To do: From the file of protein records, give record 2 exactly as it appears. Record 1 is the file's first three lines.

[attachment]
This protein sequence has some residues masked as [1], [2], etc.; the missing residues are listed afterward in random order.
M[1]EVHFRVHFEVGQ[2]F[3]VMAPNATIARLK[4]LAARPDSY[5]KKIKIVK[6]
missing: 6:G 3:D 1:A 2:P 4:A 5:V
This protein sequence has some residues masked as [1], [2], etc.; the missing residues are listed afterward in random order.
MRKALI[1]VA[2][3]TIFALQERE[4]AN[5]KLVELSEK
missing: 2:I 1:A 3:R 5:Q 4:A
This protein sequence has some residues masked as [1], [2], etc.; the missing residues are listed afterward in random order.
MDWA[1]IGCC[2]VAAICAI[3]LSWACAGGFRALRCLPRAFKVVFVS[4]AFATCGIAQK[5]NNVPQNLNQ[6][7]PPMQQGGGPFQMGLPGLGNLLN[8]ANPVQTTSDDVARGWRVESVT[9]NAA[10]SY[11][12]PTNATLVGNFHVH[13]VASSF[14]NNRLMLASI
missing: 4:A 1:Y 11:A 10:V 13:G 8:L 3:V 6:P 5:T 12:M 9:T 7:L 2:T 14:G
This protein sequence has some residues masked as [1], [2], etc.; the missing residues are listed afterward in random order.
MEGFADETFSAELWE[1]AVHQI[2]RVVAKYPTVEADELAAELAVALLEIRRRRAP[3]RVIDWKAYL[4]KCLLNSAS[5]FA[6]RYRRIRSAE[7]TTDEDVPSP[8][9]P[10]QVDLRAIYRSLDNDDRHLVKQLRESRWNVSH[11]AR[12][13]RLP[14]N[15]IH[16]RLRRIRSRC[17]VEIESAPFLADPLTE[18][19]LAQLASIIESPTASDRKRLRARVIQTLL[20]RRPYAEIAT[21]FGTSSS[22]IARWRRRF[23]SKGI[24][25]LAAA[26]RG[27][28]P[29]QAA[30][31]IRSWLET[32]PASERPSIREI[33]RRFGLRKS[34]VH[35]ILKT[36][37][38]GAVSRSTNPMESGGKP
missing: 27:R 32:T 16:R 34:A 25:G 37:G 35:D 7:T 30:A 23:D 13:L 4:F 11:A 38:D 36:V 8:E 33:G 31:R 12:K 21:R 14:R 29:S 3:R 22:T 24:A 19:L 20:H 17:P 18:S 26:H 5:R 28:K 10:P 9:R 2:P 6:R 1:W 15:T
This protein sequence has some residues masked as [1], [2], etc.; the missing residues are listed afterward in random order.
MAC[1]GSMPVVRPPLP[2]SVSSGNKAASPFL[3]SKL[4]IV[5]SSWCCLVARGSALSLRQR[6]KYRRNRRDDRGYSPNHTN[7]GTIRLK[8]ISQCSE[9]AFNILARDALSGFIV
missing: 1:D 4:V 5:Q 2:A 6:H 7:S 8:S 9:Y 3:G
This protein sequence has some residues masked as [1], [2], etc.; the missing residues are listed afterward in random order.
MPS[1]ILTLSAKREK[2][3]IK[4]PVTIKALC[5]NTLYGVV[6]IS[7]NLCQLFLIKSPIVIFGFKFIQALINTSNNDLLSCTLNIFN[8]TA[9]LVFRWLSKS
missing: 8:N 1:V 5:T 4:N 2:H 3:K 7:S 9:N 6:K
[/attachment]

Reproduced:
This protein sequence has some residues masked as [1], [2], etc.; the missing residues are listed afterward in random order.
MRKALI[1]VA[2][3]TIFALQERE[4]AN[5]KLVELSEK
missing: 2:I 1:A 3:R 5:Q 4:A